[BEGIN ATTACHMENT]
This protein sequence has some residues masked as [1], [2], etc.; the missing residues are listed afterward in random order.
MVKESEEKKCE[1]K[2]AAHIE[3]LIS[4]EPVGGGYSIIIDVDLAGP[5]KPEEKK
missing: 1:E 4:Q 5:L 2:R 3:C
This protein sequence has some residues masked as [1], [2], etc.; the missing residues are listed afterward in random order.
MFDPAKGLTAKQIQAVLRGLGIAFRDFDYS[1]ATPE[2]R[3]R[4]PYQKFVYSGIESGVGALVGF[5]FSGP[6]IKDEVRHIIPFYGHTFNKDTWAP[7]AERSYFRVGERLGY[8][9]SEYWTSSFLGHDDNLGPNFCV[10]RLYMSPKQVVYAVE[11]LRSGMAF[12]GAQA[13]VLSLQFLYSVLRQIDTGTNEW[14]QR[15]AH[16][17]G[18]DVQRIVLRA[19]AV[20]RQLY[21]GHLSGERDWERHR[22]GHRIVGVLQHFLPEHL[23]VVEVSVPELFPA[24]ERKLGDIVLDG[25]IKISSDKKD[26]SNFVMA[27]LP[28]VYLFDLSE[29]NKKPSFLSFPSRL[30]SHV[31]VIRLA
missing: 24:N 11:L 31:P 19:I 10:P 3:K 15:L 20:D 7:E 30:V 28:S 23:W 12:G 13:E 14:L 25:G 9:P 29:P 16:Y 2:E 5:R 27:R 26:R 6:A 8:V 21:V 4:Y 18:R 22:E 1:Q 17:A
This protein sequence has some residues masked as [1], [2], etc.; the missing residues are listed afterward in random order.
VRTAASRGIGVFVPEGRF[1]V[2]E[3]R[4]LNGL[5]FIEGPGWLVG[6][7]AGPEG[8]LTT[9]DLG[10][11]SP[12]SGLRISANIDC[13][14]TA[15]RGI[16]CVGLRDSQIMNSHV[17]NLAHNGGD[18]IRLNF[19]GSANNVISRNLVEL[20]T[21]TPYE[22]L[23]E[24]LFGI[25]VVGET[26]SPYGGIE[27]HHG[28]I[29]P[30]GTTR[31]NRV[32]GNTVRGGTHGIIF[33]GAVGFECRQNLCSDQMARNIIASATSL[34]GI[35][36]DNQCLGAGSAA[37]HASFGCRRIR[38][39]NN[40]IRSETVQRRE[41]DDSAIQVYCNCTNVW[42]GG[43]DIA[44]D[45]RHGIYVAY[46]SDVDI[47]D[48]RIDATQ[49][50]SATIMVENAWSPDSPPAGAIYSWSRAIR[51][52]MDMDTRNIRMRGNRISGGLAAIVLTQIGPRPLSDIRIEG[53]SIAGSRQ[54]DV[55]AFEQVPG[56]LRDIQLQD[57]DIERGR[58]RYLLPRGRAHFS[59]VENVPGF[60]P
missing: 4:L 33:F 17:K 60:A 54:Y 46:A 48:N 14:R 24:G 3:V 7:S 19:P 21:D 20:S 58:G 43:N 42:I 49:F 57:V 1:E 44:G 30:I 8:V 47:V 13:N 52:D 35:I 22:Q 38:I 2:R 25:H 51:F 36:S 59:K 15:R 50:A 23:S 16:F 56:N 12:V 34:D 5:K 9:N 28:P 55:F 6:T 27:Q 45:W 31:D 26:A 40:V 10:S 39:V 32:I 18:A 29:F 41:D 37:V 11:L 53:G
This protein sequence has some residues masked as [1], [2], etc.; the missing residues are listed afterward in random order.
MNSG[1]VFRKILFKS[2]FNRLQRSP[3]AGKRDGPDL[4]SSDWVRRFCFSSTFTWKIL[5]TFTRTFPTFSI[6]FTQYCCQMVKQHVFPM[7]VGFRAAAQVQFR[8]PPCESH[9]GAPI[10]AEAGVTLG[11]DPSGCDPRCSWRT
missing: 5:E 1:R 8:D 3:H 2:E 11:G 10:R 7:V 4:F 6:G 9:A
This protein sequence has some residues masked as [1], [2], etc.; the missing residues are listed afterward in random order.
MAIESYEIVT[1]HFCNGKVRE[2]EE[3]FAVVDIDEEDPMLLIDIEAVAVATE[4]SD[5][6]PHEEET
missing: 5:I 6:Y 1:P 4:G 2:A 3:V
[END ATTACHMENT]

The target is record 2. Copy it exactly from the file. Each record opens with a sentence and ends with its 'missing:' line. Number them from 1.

This protein sequence has some residues masked as [1], [2], etc.; the missing residues are listed afterward in random order.
MFDPAKGLTAKQIQAVLRGLGIAFRDFDYS[1]ATPE[2]R[3]R[4]PYQKFVYSGIESGVGALVGF[5]FSGP[6]IKDEVRHIIPFYGHTFNKDTWAP[7]AERSYFRVGERLGY[8][9]SEYWTSSFLGHDDNLGPNFCV[10]RLYMSPKQVVYAVE[11]LRSGMAF[12]GAQA[13]VLSLQFLYSVLRQIDTGTNEW[14]QR[15]AH[16][17]G[18]DVQRIVLRA[19]AV[20]RQLY[21]GHLSGERDWERHR[22]GHRIVGVLQHFLPEHL[23]VVEVSVPELFPA[24]ERKLGDIVLDG[25]IKISSDKKD[26]SNFVMA[27]LP[28]VYLFDLSE[29]NKKPSFLSFPSRL[30]SHV[31]VIRLA
missing: 24:N 11:L 31:P 19:I 10:P 3:K 15:L 20:D 7:E 30:V 28:S 23:W 12:G 13:E 14:L 25:G 9:P 29:P 16:Y 2:E 5:R 27:R 26:R 6:A 8:V 21:V 4:Y 18:R 22:E 1:Q 17:A